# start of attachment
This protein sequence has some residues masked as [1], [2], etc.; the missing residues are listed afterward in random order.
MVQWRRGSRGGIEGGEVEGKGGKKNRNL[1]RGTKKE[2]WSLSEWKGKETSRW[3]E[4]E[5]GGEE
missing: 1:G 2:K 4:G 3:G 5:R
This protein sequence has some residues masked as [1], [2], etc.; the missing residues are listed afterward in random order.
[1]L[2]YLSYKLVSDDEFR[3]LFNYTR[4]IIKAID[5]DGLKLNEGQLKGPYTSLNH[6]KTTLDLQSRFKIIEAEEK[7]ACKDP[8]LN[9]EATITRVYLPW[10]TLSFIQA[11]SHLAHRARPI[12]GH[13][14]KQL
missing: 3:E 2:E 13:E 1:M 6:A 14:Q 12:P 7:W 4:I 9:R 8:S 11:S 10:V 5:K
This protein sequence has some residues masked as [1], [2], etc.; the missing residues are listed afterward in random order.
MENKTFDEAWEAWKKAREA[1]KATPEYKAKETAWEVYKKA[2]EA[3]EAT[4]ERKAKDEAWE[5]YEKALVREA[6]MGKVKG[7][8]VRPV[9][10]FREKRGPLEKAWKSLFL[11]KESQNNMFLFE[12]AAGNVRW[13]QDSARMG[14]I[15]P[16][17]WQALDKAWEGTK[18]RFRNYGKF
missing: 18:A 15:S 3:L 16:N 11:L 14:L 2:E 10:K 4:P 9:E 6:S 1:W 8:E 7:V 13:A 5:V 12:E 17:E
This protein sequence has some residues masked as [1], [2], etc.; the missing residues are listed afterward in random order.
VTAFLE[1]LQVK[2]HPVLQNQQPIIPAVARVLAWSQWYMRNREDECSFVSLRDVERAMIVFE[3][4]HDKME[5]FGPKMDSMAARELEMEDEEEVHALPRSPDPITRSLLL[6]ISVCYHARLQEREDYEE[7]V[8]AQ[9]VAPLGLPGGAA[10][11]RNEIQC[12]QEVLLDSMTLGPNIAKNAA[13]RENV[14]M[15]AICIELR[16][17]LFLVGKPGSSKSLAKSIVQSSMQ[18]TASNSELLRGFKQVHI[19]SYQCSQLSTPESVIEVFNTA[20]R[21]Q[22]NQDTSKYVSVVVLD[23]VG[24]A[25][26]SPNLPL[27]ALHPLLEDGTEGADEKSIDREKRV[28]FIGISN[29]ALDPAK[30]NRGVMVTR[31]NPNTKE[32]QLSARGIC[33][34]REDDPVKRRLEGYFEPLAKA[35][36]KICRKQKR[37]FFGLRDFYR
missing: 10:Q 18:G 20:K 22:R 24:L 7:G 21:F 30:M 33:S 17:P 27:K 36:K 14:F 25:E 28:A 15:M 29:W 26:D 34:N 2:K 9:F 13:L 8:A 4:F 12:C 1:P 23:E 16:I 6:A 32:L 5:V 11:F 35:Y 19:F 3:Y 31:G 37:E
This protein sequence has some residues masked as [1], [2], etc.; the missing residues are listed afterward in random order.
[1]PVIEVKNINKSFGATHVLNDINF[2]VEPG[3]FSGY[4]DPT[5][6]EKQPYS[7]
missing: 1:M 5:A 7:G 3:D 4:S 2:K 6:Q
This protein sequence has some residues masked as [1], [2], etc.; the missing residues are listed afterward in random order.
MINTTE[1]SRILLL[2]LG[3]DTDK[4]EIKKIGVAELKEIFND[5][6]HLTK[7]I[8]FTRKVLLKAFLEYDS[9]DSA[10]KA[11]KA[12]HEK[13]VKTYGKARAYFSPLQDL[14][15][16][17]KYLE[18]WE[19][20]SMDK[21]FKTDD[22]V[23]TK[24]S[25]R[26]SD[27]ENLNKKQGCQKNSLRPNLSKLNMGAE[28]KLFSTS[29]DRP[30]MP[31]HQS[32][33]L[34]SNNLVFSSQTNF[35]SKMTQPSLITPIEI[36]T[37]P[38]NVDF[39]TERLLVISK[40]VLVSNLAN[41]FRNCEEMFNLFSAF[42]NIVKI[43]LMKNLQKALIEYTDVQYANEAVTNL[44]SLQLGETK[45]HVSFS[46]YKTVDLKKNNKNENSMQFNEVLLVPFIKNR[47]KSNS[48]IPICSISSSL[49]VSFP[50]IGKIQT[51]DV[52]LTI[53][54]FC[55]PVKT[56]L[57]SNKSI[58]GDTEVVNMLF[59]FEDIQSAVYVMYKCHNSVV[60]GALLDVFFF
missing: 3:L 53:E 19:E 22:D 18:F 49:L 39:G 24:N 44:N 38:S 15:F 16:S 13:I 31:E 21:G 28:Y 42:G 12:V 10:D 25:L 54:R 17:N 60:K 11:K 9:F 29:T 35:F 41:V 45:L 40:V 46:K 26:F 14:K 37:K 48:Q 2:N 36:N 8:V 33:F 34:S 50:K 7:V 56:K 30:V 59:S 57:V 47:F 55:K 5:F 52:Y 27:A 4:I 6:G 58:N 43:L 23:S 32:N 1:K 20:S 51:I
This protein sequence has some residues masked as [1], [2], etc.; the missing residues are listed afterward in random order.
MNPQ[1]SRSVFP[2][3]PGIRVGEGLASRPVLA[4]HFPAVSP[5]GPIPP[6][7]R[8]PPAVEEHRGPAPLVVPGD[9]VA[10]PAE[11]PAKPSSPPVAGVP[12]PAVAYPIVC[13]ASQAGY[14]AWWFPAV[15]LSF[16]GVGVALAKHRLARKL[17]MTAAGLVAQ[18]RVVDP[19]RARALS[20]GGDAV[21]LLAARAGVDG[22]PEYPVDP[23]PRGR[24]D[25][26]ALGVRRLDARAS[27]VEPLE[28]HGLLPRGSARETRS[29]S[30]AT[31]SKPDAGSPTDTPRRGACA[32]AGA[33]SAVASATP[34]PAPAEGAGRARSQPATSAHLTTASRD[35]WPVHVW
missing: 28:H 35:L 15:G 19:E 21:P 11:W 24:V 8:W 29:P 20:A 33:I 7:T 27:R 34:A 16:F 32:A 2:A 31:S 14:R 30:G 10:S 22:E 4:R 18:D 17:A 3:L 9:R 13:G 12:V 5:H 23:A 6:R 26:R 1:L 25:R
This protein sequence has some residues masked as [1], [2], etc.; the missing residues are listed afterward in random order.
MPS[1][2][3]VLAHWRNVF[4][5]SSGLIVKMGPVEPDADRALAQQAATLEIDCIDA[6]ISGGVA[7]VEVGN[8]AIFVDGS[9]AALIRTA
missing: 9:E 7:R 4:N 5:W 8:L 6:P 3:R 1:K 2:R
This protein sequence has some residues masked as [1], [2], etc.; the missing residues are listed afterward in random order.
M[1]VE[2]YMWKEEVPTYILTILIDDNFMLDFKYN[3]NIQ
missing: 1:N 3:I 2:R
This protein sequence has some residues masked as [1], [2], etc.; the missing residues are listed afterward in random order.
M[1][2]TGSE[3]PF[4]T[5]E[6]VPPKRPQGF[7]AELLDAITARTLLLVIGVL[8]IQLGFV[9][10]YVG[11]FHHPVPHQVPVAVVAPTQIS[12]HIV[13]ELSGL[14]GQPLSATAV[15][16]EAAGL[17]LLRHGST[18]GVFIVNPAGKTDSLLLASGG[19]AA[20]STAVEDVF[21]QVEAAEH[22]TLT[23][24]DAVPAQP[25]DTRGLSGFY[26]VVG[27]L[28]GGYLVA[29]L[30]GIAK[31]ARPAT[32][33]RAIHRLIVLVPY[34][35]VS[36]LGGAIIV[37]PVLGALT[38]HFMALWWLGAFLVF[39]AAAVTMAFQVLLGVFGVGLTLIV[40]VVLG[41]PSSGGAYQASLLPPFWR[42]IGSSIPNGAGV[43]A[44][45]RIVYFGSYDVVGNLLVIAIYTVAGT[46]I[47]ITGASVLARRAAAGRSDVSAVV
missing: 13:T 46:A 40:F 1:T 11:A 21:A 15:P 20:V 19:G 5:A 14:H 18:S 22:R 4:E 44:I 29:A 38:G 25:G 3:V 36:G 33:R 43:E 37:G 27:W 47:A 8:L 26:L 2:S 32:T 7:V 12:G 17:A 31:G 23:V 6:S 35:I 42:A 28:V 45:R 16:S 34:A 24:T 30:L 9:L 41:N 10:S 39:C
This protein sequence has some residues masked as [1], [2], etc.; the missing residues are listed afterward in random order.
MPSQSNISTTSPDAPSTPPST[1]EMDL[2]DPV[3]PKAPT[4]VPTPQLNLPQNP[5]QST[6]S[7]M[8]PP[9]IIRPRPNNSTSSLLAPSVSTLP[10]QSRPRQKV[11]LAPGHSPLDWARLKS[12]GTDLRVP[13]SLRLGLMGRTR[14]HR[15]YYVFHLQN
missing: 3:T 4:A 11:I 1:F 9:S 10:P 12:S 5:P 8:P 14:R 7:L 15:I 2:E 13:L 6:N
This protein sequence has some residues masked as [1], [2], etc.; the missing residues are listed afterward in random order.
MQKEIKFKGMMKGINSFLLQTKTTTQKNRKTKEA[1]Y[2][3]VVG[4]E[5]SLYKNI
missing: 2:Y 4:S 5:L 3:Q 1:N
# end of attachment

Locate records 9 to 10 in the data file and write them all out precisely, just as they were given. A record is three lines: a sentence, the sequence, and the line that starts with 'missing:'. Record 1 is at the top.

This protein sequence has some residues masked as [1], [2], etc.; the missing residues are listed afterward in random order.
M[1]VE[2]YMWKEEVPTYILTILIDDNFMLDFKYN[3]NIQ
missing: 1:N 3:I 2:R
This protein sequence has some residues masked as [1], [2], etc.; the missing residues are listed afterward in random order.
M[1][2]TGSE[3]PF[4]T[5]E[6]VPPKRPQGF[7]AELLDAITARTLLLVIGVL[8]IQLGFV[9][10]YVG[11]FHHPVPHQVPVAVVAPTQIS[12]HIV[13]ELSGL[14]GQPLSATAV[15][16]EAAGL[17]LLRHGST[18]GVFIVNPAGKTDSLLLASGG[19]AA[20]STAVEDVF[21]QVEAAEH[22]TLT[23][24]DAVPAQP[25]DTRGLSGFY[26]VVG[27]L[28]GGYLVA[29]L[30]GIAK[31]ARPAT[32][33]RAIHRLIVLVPY[34][35]VS[36]LGGAIIV[37]PVLGALT[38]HFMALWWLGAFLVF[39]AAAVTMAFQVLLGVFGVGLTLIV[40]VVLG[41]PSSGGAYQASLLPPFWR[42]IGSSIPNGAGV[43]A[44][45]RIVYFGSYDVVGNLLVIAIYTVAGT[46]I[47]ITGASVLARRAAAGRSDVSAVV
missing: 13:T 46:A 40:F 1:T 11:A 21:A 15:P 20:V 19:G 5:A 14:H 18:S 22:R 4:E 44:I 29:A 38:G 25:G 3:V 36:G 33:R 43:E 37:G 27:W 47:A 8:L 26:L 2:S 32:T 7:V 12:G 17:A 31:G 23:V 6:S 35:I 42:A 28:V 45:R 16:S 34:A 24:T 30:L 9:L 41:N 10:S 39:C